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Neuropsychologic symptoms in obstructive sleep apnea improve after treatment with nasal continuous positive airway pressure. FREE TO VIEW

S S Derderian; R H Bridenbaugh; K R Rajagopal
Chest. 1988;94(5):1023-1027. doi:10.1378/chest.94.5.1023
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Abstract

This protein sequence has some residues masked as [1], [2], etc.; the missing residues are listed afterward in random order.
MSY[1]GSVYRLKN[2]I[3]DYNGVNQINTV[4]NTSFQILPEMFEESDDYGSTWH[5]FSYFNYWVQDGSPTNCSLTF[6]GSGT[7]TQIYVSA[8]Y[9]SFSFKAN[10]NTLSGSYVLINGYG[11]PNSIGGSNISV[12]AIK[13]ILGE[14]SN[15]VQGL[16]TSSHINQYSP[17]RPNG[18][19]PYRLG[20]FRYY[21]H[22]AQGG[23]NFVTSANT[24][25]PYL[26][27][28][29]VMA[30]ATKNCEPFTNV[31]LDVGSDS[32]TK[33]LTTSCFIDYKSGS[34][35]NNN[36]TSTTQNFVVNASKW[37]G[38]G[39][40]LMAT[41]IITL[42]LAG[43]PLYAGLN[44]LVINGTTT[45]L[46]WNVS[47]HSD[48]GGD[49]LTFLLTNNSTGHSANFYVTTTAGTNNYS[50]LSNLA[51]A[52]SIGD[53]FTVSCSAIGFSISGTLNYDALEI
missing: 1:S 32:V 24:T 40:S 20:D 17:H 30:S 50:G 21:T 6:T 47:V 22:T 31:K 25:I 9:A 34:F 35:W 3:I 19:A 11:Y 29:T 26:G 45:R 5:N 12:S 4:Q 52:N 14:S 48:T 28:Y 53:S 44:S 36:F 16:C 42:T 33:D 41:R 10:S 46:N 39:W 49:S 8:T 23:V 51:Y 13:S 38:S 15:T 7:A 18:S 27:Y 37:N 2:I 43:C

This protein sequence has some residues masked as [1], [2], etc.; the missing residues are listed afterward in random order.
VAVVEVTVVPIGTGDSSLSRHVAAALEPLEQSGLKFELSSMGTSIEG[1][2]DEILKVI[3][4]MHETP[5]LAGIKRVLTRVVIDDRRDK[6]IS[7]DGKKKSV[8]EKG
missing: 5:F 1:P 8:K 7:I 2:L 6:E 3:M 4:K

To describe the affective changes associated with sleep restoration we assessed psychologic symptoms using the Profile of Mood States questionnaire before and two months after treatment with nasal continuous positive airway pressure (NCPAP) in seven men with obstructive sleep apnea (OSA). The results were compared with those of a control group of patients with OSA who did not receive NCPAP. Two of six mood factors, depression and fatigue, improved significantly following treatment with NCPAP. Total Mood Disturbance (TMD) score was used to assess global mood differences. The mean TMD score for the patients before treatment was 1.7 and during treatment decreased to -7.6 (p less than 0.05). This mean decrease of 9.3 in the TMD score implies generalized improvement in mood. These findings support the opinion that sleep fragmentation and abnormalities of respiration during sleep are at least partially responsible for affective changes seen in sleep apnea. These psychologic disturbances improve after treatment with NCPAP.


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